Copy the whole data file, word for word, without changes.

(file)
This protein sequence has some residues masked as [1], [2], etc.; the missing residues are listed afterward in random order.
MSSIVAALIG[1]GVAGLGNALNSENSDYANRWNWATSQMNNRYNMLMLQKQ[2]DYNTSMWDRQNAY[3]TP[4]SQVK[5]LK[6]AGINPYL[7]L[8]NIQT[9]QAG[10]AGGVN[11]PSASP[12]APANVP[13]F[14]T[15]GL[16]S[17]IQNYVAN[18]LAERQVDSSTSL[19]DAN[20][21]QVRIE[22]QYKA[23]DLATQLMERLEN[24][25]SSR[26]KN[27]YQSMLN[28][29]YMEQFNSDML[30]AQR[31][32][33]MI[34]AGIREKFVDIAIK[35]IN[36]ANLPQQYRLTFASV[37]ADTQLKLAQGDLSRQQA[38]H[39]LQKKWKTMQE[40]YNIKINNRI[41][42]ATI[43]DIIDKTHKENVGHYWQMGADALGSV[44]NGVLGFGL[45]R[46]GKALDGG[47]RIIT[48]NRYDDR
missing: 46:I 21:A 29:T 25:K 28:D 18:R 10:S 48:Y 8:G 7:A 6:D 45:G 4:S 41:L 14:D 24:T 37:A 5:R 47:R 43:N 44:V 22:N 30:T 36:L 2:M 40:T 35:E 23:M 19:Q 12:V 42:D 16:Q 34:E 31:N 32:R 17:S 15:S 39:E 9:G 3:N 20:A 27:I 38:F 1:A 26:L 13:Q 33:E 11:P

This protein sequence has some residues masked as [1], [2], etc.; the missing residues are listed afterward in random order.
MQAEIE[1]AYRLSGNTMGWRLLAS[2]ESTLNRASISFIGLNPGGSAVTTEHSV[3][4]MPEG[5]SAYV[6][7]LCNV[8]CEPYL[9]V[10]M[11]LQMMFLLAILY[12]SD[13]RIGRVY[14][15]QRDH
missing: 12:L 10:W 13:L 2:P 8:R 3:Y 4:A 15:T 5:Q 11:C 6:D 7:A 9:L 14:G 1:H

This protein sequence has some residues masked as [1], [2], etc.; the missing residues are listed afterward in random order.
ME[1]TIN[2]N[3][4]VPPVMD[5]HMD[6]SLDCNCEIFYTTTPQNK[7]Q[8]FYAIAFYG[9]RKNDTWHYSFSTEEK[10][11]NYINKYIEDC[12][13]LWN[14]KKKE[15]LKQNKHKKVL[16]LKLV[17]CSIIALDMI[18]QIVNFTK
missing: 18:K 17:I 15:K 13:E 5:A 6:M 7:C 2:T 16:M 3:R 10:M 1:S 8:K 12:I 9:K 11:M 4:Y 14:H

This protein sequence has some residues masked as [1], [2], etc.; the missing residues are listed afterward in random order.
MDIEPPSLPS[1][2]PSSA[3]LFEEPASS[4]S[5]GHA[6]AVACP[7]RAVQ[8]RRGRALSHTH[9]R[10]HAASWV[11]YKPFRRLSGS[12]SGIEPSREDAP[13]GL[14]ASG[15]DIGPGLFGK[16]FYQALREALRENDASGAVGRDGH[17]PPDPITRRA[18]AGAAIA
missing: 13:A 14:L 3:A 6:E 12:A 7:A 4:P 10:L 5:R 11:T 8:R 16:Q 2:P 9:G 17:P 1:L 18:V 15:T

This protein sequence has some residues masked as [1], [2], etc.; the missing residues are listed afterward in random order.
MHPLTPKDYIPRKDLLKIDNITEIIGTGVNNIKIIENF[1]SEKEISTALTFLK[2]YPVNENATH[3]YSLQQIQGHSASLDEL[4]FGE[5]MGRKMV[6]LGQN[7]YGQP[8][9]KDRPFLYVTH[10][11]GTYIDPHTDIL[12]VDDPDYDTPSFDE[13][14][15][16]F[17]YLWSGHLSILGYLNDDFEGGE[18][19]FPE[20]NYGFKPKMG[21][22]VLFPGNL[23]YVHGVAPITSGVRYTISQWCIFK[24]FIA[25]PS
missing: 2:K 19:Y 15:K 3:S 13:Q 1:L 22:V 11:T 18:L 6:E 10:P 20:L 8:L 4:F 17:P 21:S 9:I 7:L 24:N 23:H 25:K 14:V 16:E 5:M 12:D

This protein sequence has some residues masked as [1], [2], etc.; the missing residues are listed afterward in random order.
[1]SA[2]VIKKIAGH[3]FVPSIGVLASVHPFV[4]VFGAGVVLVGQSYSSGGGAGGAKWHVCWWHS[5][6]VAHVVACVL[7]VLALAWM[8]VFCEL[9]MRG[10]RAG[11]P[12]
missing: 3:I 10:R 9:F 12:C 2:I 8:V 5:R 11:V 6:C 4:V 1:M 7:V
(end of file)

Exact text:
This protein sequence has some residues masked as [1], [2], etc.; the missing residues are listed afterward in random order.
MSSIVAALIG[1]GVAGLGNALNSENSDYANRWNWATSQMNNRYNMLMLQKQ[2]DYNTSMWDRQNAY[3]TP[4]SQVK[5]LK[6]AGINPYL[7]L[8]NIQT[9]QAG[10]AGGVN[11]PSASP[12]APANVP[13]F[14]T[15]GL[16]S[17]IQNYVAN[18]LAERQVDSSTSL[19]DAN[20][21]QVRIE[22]QYKA[23]DLATQLMERLEN[24][25]SSR[26]KN[27]YQSMLN[28][29]YMEQFNSDML[30]AQR[31][32][33]MI[34]AGIREKFVDIAIK[35]IN[36]ANLPQQYRLTFASV[37]ADTQLKLAQGDLSRQQA[38]H[39]LQKKWKTMQE[40]YNIKINNRI[41][42]ATI[43]DIIDKTHKENVGHYWQMGADALGSV[44]NGVLGFGL[45]R[46]GKALDGG[47]RIIT[48]NRYDDR
missing: 46:I 21:A 29:T 25:K 28:D 18:R 10:S 48:Y 8:G 7:A 6:D 45:G 4:S 41:L 14:D 24:T 37:A 5:R 47:R 43:N 44:V 22:N 30:T 36:L 2:M 40:T 35:E 23:M 19:Q 12:V 42:D 16:Q 34:E 31:N 32:R 17:S 15:S 39:E 9:G 3:N 20:A 27:I 38:F 1:A 26:L 13:Q 33:E 11:P

This protein sequence has some residues masked as [1], [2], etc.; the missing residues are listed afterward in random order.
MQAEIE[1]AYRLSGNTMGWRLLAS[2]ESTLNRASISFIGLNPGGSAVTTEHSV[3][4]MPEG[5]SAYV[6][7]LCNV[8]CEPYL[9]V[10]M[11]LQMMFLLAILY[12]SD[13]RIGRVY[14][15]QRDH
missing: 12:L 10:W 13:L 2:P 8:R 3:Y 4:A 15:T 5:Q 11:C 6:D 7:A 9:L 14:G 1:H

This protein sequence has some residues masked as [1], [2], etc.; the missing residues are listed afterward in random order.
ME[1]TIN[2]N[3][4]VPPVMD[5]HMD[6]SLDCNCEIFYTTTPQNK[7]Q[8]FYAIAFYG[9]RKNDTWHYSFSTEEK[10][11]NYINKYIEDC[12][13]LWN[14]KKKE[15]LKQNKHKKVL[16]LKLV[17]CSIIALDMI[18]QIVNFTK
missing: 18:K 17:I 15:K 13:E 5:A 6:M 7:C 2:T 16:M 3:R 10:M 1:S 8:K 12:I 9:K 11:M 4:Y 14:H

This protein sequence has some residues masked as [1], [2], etc.; the missing residues are listed afterward in random order.
MDIEPPSLPS[1][2]PSSA[3]LFEEPASS[4]S[5]GHA[6]AVACP[7]RAVQ[8]RRGRALSHTH[9]R[10]HAASWV[11]YKPFRRLSGS[12]SGIEPSREDAP[13]GL[14]ASG[15]DIGPGLFGK[16]FYQALREALRENDASGAVGRDGH[17]PPDPITRRA[18]AGAAIA
missing: 13:A 14:L 3:A 6:E 12:A 7:A 4:P 10:L 5:R 11:T 8:R 16:Q 2:P 9:G 17:P 1:L 18:V 15:T

This protein sequence has some residues masked as [1], [2], etc.; the missing residues are listed afterward in random order.
MHPLTPKDYIPRKDLLKIDNITEIIGTGVNNIKIIENF[1]SEKEISTALTFLK[2]YPVNENATH[3]YSLQQIQGHSASLDEL[4]FGE[5]MGRKMV[6]LGQN[7]YGQP[8][9]KDRPFLYVTH[10][11]GTYIDPHTDIL[12]VDDPDYDTPSFDE[13][14][15][16]F[17]YLWSGHLSILGYLNDDFEGGE[18][19]FPE[20]NYGFKPKMG[21][22]VLFPGNL[23]YVHGVAPITSGVRYTISQWCIFK[24]FIA[25]PS
missing: 2:K 19:Y 15:K 3:S 13:Q 1:L 22:V 11:T 18:L 6:E 10:P 20:L 8:L 4:F 17:P 21:S 9:I 7:L 24:N 23:H 25:K 14:V 16:E 5:M 12:D

This protein sequence has some residues masked as [1], [2], etc.; the missing residues are listed afterward in random order.
[1]SA[2]VIKKIAGH[3]FVPSIGVLASVHPFV[4]VFGAGVVLVGQSYSSGGGAGGAKWHVCWWHS[5][6]VAHVVACVL[7]VLALAWM[8]VFCEL[9]MRG[10]RAG[11]P[12]
missing: 3:I 10:R 9:F 12:C 2:I 8:V 5:R 11:V 6:C 4:V 1:M 7:V